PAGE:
News from Region 4
by Peter A’Hearn
As the new region four director for CSTA, my first question was, “ Okay, so what is region 4?” Turns out, region 4 is impressively large and diverse. It stretches from the beaches of San Diego and Orange counties, over the mountains of Southern California, across the deserts to the Colorado River, and up the scarp of the eastern Sierra. It includes the highest point in the lower 48 states, the lowest point in North America, and the oldest tree on Earth. What an amazing place to be teaching science!
In November it’s cooling off fast, which is great news for those of us living in the desert. The end of daylight savings time and the beginning of daylight wasting time has only one possible benefit—after-school astronomy can begin earlier. In November, the spectacular object you see in the east right after sunset is a very close Jupiter. Even small binoculars will pick up the four Gallilean moons, and Jupiter is awesome in even a small telescope.
November is also a good time for meteors, with several showers taking place this month. What this means is that on any evening, you have a good chance of catching a shooting star (not really stars, but you know that).
I’ve frequently heard people complain that California doesn’t have fall colors. Actually, the canyons of the eastern Sierra, especially Bishop canyon, have beautiful displays of yellow, orange, and red.
Events and Opportunities:
The Natural Science Collaborative of the Desert Region is throwing the Educator’s Fall Festival November 4 at the Living Desert Zoo and Gardens in Palm Desert. Come have some wine and cheese and learn about all of the opportunities to connect with the informal science community in and around the Coachella Valley. The event is from 3:00 to 6:00. Call for more information at 760-346-5694 x2501.
The Santa Rosa National Monument has a full schedule of events in November. Check their website at http://www.desertmountains.org/events.html for more information.
As the new region 4 director, I’ve had great support from outgoing director Karen Whitley- Smith. But it’s a big region and it’s hard for me to find out about everything that is going on. You’ve probably noticed that this newsletter is heavy on desert events. You can help me to include events in your part of region 4 by sending me information about events and opportunities at email@example.com.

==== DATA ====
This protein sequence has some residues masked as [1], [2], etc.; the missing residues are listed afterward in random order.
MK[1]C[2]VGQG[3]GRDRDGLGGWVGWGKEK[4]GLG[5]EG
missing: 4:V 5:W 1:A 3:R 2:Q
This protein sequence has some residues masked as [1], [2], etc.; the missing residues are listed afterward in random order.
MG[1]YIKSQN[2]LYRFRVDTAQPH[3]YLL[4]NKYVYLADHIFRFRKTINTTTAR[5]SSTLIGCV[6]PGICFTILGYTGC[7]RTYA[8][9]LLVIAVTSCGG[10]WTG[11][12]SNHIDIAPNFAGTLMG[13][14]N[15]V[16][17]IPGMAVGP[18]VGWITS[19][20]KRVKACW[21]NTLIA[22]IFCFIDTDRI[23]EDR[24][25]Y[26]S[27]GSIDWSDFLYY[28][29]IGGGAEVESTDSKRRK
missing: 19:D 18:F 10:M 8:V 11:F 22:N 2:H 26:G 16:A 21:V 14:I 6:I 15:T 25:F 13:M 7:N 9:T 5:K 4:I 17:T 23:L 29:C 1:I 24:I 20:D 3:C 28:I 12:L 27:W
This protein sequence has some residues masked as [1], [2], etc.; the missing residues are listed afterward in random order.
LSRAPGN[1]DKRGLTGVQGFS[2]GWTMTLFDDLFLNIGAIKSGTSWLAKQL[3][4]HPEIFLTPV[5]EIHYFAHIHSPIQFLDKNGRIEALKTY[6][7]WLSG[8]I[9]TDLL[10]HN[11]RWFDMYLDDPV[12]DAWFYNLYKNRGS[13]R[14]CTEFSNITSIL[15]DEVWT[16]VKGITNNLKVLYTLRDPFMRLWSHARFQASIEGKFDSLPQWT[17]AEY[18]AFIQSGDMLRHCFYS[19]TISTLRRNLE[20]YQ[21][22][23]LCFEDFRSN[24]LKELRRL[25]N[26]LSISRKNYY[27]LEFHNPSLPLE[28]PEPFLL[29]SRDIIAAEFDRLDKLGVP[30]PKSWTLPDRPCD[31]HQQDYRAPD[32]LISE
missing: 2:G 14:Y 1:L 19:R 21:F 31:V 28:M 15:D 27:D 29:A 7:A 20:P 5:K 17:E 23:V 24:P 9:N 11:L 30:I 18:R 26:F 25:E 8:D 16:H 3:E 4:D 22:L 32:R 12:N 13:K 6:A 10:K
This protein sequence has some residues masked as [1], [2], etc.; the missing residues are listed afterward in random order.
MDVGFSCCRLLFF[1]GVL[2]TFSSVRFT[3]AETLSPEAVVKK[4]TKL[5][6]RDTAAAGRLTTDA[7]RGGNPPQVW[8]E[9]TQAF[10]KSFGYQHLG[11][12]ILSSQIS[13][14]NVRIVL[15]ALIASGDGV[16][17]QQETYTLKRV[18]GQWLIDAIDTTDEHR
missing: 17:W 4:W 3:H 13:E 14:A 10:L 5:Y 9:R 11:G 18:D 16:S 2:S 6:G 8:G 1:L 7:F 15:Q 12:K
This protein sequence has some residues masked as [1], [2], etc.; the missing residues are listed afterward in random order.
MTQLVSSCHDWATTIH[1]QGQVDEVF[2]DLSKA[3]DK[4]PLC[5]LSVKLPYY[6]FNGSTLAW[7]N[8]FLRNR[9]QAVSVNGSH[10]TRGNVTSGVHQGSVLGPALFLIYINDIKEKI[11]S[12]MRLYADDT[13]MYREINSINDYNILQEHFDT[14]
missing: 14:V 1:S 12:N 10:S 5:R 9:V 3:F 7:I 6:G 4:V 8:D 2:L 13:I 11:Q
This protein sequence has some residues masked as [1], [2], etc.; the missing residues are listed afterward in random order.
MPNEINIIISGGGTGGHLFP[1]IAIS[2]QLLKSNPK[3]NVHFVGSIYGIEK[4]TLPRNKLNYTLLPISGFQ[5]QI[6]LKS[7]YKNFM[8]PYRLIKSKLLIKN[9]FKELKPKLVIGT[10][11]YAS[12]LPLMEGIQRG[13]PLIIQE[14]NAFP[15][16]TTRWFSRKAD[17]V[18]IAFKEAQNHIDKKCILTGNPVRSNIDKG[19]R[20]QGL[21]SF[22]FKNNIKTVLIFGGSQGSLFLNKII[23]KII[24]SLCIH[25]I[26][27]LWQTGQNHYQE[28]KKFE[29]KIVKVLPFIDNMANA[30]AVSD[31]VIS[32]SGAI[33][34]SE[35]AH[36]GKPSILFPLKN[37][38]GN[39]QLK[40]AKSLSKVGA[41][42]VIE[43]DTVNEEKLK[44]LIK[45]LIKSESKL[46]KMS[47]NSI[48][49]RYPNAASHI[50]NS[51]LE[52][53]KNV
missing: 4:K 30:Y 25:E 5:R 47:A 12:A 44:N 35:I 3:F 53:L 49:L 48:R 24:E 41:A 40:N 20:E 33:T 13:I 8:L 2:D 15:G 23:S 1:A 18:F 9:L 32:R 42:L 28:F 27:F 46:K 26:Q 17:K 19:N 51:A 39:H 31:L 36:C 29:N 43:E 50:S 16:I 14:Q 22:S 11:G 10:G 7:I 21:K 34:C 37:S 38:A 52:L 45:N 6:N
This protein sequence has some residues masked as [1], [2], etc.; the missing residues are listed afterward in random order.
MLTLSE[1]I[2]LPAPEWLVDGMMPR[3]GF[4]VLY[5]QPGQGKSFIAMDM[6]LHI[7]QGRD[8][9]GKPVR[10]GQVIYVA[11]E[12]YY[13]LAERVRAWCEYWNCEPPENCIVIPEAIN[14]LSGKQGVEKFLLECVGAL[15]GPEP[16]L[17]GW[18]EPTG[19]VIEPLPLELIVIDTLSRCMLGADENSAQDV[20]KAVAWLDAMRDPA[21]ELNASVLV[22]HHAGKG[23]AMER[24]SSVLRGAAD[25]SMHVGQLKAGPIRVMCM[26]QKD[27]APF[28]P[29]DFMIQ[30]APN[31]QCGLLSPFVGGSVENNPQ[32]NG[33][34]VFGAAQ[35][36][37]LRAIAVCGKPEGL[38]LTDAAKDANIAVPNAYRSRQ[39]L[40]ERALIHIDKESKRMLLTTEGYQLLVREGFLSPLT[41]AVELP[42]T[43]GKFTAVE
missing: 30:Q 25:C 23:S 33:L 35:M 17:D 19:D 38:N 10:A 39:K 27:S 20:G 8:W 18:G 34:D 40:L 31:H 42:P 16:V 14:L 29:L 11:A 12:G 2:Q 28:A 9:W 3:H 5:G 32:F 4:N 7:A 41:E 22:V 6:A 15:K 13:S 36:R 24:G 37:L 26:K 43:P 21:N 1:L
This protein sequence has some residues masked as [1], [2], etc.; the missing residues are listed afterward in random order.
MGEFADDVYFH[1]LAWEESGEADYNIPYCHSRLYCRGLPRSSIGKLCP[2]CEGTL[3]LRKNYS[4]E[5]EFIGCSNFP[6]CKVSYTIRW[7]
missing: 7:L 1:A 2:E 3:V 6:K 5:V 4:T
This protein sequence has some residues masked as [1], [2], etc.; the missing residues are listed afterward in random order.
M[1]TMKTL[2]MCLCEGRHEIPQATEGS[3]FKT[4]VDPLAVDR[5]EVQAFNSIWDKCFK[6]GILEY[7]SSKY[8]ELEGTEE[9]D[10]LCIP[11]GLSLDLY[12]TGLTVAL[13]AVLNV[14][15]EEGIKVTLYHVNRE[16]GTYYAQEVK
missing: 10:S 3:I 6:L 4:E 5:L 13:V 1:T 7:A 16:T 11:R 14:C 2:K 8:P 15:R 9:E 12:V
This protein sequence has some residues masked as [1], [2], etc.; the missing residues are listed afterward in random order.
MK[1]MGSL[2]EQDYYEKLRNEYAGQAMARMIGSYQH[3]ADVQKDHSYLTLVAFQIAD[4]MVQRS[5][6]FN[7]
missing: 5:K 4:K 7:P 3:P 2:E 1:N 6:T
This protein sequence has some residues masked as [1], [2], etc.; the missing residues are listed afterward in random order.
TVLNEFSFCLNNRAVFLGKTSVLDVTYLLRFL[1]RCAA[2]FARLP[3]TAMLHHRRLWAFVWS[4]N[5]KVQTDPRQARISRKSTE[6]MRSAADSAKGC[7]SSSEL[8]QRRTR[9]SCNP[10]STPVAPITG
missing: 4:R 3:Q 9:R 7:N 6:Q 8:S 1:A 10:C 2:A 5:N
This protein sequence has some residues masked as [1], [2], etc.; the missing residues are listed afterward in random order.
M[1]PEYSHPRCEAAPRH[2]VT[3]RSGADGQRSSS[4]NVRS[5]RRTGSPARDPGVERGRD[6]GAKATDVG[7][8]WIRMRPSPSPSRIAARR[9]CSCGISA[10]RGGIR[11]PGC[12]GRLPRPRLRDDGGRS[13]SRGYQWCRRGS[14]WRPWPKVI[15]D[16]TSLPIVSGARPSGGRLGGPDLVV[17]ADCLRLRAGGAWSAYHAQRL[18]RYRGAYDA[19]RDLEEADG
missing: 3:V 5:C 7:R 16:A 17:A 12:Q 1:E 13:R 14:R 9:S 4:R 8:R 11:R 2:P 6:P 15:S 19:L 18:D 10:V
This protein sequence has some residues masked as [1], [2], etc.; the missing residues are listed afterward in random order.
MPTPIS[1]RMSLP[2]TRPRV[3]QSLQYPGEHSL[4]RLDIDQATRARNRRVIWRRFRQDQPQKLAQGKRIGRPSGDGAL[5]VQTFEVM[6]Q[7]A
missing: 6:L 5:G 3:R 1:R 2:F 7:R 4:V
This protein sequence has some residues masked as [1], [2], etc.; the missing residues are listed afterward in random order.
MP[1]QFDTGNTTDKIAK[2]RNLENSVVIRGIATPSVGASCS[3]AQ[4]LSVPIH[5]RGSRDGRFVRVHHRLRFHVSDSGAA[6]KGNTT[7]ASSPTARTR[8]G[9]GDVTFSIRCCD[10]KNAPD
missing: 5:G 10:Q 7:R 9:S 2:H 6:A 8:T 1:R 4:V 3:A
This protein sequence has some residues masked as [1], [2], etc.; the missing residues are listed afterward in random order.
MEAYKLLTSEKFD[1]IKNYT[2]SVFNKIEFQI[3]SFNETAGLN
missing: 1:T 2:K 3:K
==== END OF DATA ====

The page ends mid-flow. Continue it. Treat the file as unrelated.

Peter A’Hearn is science specialist at Palm Springs Unified School District and CSTA’s region 4 director.
by Michelle French
Since the public reviews of the Next Generation Science Standards have come to a close, like many primary teachers, I’ve been wondering what science will look like in kindergarten, first, and second grade classrooms. Learn More…
“SOL Grotto, 2012. 1368 glass tubes, paint. Fabrication: Matarozzi Pelsinger, Rael San Fratello Architects. SOL Grotto is a contemporary take on a grotto or Throeau’s cabin – a spartan retreat that is a space of solitude and close to nature – where one is presented with a mediated experience of water, coolness and light. The SOL Grotto also explores Solyndra’s role as a company S#@t Out of Luck. 1,368 of the 24 million high tech glass tubes destined to be destroyed as a casualty of their bankruptcy, are used in the installation. The tube’s original role as a light concentrating element is extended to transmit cool air into the space via the Venturi effect, to amplify sounds from the adjacent waterfall via the vibrations of the tubes cantilevering over the creek, and to create distorted views of the garden. The form of the electric blue array evokes Plato’s Allegory of the Cave where shadows, light and sounds can call reality into question.”
Responses from Readers:
Peter A’Hearn: Rush hour in little blue circle land.
by Valerie Joyner
Congratulations to CSTA member and STEM Educator, Katherine Schenkelberg, of West High School, in Torrance, CA! Katherine was recently awarded one of the 2013 Vernier/NSTA Technology Awards. An appointed panel of experts selected her for her innovative use of data-collection technology. “The use of data-collection technology in the classroom helps foster students’ interest in STEM education and provides them with engaging, hands-on opportunities for scientific investigation,” said David Vernier, co-founder of Vernier and a former physics teacher. “For ten years Vernier and NSTA have recognized innovative STEM educators through this award and this year’s winners are no exception – their projects and programs truly utilize the power of data-collection technology as part of the teaching and learning process.” Learn More…
by Tim Williamson
Members of the California Science Teachers Association are now in the process of voting for qualified CSTA members to fill the seven openings on the CSTA Board of Directors for the 2013-2015 term.
The election is being conducted electronically and opened for voting on April 16, 2013. Voting will close on May 16, 2013. All CSTA members were sent links to the online ballot. Members for whom we do not have current email addresses or who request a paper ballot have been mailed a ballot and candidate statements. Learn More…